REI's Twitter Strategy Is No Longer Camping Out at HQ

Outdoor Retailer's Decentralized Approach Will Allow Local Staffers to Address Regional Needs

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While most marketers have scrambled to assemble social-media SWAT teams -- hired to sit at company HQ and monitor customer sentiment on the web -- outdoor retailer REI is trying another approach.

This week, the retailer is rolling out a decentralized approach whereby Twitter handles will be assigned to the 53 markets it has a presence in nationally. The thinking behind the move is that customer needs vary depending upon the market; the tent and sleeping bag required for a frigid mountain climb in Washington State isn't the same as the one a customer would be seeking for a weekend music festival in Austin, Texas, for example. Being able to recommend products on a more local basis is something the brand, which counts everyone from Amazon.com to big-box retailers such as Walmart and Dick's Sporting Goods as its competitors, hopes will give it a competitive edge.

REI's stores are evolving in a similar fashion, with each location tweaked to make it more palatable to that particular community. A forthcoming three-floor, 39,000-square-foot New York location -- REI's first foray into the Big Apple -- is expected to be far more cyclist-oriented than most of its other stores. Executives say that location, which is slated to open in the fall in Manhattan's historic Puck Building, will feature a ground-floor bike-repair shop and carry clothing brands that are more fashion-forward, such as Portland, Ore.-based label Nau and New Zealand-based label Icebreaker.

When it first started dabbling with social media a few years ago, REI, like most companies, set up a centralized team to handle outreach to bloggers, fans on Facebook and, later, communications on Twitter. While it won't completely disband that team, the localized tack means the company is relying on far more staffers to participate in its social-media efforts. And it's coordinating those efforts without the help of an agency. REI works with BBDO, Atlanta, for traditional creative duties and Prometheus Media for media duties, but has thus far handled much of its digital efforts and social media in-house.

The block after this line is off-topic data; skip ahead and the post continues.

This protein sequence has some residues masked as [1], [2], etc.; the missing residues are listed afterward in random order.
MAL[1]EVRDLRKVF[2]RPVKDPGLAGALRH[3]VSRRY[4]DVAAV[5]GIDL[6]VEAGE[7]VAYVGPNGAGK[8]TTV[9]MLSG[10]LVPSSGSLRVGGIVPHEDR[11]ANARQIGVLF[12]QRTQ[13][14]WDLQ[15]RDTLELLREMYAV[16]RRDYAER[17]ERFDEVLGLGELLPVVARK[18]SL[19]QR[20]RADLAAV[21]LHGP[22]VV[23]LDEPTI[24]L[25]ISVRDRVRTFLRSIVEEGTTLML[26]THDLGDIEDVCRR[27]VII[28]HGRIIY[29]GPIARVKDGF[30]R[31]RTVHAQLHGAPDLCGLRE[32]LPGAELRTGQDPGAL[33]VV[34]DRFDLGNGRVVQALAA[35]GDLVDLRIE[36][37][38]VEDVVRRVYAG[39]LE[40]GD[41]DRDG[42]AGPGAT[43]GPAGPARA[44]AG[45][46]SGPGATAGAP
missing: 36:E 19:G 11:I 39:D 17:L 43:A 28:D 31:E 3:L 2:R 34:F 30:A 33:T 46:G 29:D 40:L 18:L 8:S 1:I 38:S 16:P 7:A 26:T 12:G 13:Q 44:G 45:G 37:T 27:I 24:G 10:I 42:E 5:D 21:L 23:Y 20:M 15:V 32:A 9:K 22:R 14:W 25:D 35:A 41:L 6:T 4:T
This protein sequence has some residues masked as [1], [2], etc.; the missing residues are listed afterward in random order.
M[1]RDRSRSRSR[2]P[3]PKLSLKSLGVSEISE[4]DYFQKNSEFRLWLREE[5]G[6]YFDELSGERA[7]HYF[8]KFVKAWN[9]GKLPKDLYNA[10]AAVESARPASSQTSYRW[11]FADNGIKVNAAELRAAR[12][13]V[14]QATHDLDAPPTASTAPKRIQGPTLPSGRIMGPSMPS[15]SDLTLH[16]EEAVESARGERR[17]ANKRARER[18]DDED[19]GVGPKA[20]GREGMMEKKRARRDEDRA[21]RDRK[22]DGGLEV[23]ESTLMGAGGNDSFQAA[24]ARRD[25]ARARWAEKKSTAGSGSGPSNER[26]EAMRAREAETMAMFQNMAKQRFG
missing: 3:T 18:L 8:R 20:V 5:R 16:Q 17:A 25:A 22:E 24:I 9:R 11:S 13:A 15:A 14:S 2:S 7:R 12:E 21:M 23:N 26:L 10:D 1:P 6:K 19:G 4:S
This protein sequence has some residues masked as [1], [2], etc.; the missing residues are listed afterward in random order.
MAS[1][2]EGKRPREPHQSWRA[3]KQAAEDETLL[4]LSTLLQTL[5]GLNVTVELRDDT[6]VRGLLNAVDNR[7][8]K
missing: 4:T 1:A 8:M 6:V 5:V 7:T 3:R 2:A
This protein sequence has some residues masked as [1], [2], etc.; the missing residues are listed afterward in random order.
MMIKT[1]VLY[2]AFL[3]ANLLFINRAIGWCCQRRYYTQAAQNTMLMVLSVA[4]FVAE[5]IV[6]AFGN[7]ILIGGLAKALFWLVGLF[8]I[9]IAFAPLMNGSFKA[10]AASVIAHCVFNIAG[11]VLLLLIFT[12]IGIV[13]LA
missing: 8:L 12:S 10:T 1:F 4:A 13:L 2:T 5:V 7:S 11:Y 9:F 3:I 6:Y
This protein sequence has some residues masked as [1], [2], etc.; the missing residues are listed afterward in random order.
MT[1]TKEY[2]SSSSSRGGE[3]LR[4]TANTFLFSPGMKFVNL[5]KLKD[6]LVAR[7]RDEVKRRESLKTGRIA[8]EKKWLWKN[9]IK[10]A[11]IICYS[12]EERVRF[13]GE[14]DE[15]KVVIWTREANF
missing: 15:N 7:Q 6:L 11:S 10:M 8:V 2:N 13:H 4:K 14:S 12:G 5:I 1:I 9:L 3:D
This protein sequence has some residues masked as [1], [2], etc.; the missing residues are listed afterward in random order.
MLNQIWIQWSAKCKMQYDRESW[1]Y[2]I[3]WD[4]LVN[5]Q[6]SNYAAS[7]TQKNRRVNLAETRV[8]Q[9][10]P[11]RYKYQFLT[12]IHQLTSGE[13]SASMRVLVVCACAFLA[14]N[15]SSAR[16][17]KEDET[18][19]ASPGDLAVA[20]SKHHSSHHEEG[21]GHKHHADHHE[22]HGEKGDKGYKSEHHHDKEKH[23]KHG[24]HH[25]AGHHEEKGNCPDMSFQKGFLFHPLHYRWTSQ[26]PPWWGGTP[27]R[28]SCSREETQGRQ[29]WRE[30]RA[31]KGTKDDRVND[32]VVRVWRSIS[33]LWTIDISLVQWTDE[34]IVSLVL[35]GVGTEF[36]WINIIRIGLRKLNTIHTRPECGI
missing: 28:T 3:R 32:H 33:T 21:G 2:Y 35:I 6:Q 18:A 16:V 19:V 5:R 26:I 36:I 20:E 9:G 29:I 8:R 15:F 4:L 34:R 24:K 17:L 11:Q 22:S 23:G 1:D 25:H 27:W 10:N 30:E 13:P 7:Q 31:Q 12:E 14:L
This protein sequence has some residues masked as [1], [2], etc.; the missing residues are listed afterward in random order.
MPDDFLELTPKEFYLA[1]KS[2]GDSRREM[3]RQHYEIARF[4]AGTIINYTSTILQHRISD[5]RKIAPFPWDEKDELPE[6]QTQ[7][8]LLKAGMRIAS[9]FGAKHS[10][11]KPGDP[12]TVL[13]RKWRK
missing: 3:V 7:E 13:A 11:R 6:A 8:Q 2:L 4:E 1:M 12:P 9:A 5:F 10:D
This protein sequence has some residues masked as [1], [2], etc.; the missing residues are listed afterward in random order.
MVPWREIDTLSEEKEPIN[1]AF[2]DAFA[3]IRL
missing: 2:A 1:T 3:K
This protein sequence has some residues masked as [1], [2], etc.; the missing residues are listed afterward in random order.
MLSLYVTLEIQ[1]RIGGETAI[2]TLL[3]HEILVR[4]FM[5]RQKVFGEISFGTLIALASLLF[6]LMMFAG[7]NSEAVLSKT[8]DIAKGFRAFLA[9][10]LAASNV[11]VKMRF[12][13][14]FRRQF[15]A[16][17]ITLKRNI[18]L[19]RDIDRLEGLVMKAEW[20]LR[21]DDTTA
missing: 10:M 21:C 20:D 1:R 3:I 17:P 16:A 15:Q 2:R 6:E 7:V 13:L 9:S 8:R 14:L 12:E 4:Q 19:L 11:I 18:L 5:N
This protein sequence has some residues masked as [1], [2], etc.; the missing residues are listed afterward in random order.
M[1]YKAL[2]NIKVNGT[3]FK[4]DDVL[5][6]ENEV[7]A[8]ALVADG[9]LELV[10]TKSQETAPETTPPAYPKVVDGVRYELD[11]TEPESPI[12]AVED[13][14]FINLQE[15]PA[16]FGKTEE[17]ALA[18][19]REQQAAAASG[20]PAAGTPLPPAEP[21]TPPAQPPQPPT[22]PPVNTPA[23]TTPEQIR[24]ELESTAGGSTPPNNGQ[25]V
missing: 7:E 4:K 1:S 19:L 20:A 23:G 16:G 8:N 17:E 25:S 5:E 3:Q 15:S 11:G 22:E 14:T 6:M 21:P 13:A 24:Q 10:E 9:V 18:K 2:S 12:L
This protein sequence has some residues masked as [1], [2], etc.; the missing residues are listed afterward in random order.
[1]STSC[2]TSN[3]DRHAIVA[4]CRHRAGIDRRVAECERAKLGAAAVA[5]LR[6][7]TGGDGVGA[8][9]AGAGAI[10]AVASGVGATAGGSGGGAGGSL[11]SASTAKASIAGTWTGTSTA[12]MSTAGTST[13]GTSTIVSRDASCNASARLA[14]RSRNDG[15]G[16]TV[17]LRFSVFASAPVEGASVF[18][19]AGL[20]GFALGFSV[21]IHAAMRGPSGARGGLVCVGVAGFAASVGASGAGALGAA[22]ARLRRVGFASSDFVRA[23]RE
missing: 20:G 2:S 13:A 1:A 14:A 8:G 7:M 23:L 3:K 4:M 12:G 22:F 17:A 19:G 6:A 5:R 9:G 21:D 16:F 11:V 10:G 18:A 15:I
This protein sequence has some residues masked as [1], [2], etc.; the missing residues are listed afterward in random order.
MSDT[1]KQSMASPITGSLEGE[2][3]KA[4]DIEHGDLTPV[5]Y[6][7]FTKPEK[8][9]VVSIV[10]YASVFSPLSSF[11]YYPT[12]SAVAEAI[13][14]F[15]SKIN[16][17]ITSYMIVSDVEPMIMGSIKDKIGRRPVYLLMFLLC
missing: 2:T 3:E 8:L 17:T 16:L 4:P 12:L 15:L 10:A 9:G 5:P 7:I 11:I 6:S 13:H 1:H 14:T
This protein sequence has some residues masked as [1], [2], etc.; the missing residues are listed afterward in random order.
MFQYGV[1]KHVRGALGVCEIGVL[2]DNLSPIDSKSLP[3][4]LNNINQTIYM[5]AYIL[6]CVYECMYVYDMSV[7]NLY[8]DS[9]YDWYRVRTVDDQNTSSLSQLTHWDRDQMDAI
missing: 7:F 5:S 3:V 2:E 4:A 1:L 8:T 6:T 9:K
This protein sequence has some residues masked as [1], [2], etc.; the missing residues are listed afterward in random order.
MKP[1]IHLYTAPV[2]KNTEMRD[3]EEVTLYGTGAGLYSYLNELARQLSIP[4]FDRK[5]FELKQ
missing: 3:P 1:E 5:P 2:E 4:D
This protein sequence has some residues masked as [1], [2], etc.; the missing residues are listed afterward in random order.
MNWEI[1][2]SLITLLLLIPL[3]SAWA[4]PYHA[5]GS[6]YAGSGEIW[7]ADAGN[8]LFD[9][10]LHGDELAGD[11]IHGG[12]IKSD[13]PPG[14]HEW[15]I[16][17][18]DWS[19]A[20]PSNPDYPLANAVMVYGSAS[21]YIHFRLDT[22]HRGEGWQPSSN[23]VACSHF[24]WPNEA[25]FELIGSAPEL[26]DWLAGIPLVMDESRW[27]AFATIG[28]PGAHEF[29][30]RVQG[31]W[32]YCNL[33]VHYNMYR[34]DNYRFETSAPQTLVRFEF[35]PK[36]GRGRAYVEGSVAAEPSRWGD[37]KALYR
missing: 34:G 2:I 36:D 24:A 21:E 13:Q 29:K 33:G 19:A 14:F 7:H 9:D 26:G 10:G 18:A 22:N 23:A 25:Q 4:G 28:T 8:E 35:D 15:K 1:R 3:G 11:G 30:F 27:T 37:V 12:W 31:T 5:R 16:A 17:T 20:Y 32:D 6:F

"We are not moving away completely from a national presence," a spokeswoman told Ad Age via email. "The local teams will be in addition to our national presence. Also, in terms of staffing, we have a handful of employees at each location participating in social media. They may play different roles within retail (customer service, outreach, product specialist, etc.)."

Inherent in the experiment is a lot of trust. The approach could be risky for REI because it's not only a few, but now dozens or hundreds of employees that are empowered to talk about about the brand. Jordan Williams, manager of digital engagement for REI, told Ad Age that certain staff members are being identified as experts at handling customer complaints, others at communicating new product arrivals and features, and others as people who can provide local travel advice.

But Mr. Williams said it's no different than what happens in the offline world. He noted the company has more than 9,000 employees and trusts its people every day to interface with customers in person, so why wouldn't they trust them to do the same online?

Seattle-based REI has just less than 120 stores, concentrated on the West Coast, Midwest and Eastern seaboard. According to Kantar, the company has for the past several years spent about $30 million on measured media, while its social media and other unmeasured media spend has been rising.

Few companies at this point have made a push to take a local approach to their social-media efforts, but those with on-the-ground presence -- particularly retailers and restaurants -- will likely need to consider it in the near term. (Another big-name outdoor retailer, L.L. Bean, also uses a smaller regional strategy, tweeting Chicago-area-specific deals and events for its Midwest customers.) It's also an issue for big multinationals who oversee hundreds of brands in different parts of the world and market in a multitude of languages.

Intel is already dabbling in the space, with a local Facebook pages strategy that it embarked on earlier this year.

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